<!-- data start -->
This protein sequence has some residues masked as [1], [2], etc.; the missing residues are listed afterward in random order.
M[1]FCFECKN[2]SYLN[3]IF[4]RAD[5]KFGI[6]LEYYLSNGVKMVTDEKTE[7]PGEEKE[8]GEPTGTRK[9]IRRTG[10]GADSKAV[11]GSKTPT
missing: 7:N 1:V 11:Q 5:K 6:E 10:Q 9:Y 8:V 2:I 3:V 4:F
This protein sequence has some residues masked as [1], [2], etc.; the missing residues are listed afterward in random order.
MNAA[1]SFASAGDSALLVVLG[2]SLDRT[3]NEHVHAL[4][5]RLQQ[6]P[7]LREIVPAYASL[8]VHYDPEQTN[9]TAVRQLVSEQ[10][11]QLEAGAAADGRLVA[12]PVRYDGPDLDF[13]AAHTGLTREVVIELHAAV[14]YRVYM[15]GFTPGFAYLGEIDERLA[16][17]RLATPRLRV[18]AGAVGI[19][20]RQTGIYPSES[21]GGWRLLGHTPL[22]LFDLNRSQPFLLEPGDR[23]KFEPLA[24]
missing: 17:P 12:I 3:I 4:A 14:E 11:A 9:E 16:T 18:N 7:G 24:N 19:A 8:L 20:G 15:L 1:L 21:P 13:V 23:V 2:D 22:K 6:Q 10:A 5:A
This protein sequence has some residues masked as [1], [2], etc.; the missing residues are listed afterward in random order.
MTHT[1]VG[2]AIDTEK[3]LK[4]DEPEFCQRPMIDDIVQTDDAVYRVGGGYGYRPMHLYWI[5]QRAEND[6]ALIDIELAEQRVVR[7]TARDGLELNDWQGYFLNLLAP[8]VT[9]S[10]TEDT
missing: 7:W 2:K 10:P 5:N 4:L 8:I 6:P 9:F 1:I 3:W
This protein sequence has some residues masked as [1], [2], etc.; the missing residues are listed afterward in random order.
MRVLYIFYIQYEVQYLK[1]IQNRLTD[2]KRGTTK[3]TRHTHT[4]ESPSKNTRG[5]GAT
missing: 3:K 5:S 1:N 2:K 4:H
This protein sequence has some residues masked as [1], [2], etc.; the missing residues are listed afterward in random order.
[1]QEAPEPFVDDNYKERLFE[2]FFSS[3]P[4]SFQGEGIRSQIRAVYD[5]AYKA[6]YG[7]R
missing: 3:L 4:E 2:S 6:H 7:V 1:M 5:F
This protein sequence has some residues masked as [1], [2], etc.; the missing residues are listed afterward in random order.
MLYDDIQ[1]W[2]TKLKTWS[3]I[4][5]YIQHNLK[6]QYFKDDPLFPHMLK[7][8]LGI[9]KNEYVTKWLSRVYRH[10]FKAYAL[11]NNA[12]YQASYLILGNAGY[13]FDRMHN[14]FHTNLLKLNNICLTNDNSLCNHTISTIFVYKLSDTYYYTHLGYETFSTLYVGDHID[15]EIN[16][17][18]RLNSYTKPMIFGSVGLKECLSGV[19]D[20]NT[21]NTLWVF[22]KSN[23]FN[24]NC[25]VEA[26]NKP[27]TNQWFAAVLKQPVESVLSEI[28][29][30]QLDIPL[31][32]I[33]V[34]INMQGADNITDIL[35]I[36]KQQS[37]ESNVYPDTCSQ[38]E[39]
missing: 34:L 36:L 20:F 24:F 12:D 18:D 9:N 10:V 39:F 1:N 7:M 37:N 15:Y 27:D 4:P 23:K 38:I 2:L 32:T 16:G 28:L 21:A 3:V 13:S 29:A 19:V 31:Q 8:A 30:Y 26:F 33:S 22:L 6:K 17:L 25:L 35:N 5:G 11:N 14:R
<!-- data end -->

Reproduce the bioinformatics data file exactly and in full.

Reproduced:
This protein sequence has some residues masked as [1], [2], etc.; the missing residues are listed afterward in random order.
M[1]FCFECKN[2]SYLN[3]IF[4]RAD[5]KFGI[6]LEYYLSNGVKMVTDEKTE[7]PGEEKE[8]GEPTGTRK[9]IRRTG[10]GADSKAV[11]GSKTPT
missing: 7:N 1:V 11:Q 5:K 6:E 10:Q 9:Y 8:V 2:I 3:V 4:F
This protein sequence has some residues masked as [1], [2], etc.; the missing residues are listed afterward in random order.
MNAA[1]SFASAGDSALLVVLG[2]SLDRT[3]NEHVHAL[4][5]RLQQ[6]P[7]LREIVPAYASL[8]VHYDPEQTN[9]TAVRQLVSEQ[10][11]QLEAGAAADGRLVA[12]PVRYDGPDLDF[13]AAHTGLTREVVIELHAAV[14]YRVYM[15]GFTPGFAYLGEIDERLA[16][17]RLATPRLRV[18]AGAVGI[19][20]RQTGIYPSES[21]GGWRLLGHTPL[22]LFDLNRSQPFLLEPGDR[23]KFEPLA[24]
missing: 17:P 12:I 3:I 4:A 14:E 11:A 9:E 16:T 18:N 7:G 24:N 19:A 8:L 20:G 15:L 1:L 21:P 13:V 23:V 2:D 22:K 6:Q 10:A 5:A
This protein sequence has some residues masked as [1], [2], etc.; the missing residues are listed afterward in random order.
MTHT[1]VG[2]AIDTEK[3]LK[4]DEPEFCQRPMIDDIVQTDDAVYRVGGGYGYRPMHLYWI[5]QRAEND[6]ALIDIELAEQRVVR[7]TARDGLELNDWQGYFLNLLAP[8]VT[9]S[10]TEDT
missing: 7:W 2:K 10:P 5:N 4:L 8:I 6:P 9:F 1:I 3:W
This protein sequence has some residues masked as [1], [2], etc.; the missing residues are listed afterward in random order.
MRVLYIFYIQYEVQYLK[1]IQNRLTD[2]KRGTTK[3]TRHTHT[4]ESPSKNTRG[5]GAT
missing: 3:K 5:S 1:N 2:K 4:H
This protein sequence has some residues masked as [1], [2], etc.; the missing residues are listed afterward in random order.
[1]QEAPEPFVDDNYKERLFE[2]FFSS[3]P[4]SFQGEGIRSQIRAVYD[5]AYKA[6]YG[7]R
missing: 3:L 4:E 2:S 6:H 7:V 1:M 5:F
This protein sequence has some residues masked as [1], [2], etc.; the missing residues are listed afterward in random order.
MLYDDIQ[1]W[2]TKLKTWS[3]I[4][5]YIQHNLK[6]QYFKDDPLFPHMLK[7][8]LGI[9]KNEYVTKWLSRVYRH[10]FKAYAL[11]NNA[12]YQASYLILGNAGY[13]FDRMHN[14]FHTNLLKLNNICLTNDNSLCNHTISTIFVYKLSDTYYYTHLGYETFSTLYVGDHID[15]EIN[16][17][18]RLNSYTKPMIFGSVGLKECLSGV[19]D[20]NT[21]NTLWVF[22]KSN[23]FN[24]NC[25]VEA[26]NKP[27]TNQWFAAVLKQPVESVLSEI[28][29][30]QLDIPL[31][32]I[33]V[34]INMQGADNITDIL[35]I[36]KQQS[37]ESNVYPDTCSQ[38]E[39]
missing: 34:L 36:L 20:F 24:F 12:D 18:D 9:N 10:V 39:F 1:N 7:M 37:N 15:Y 27:D 4:P 23:K 38:I 2:L 32:T 16:G 28:L 21:A 3:V 13:S 29:A 19:V 31:Q 8:A 30:Y 26:F 33:S 22:L 6:K 17:L 25:L 35:N 5:G 11:N 14:R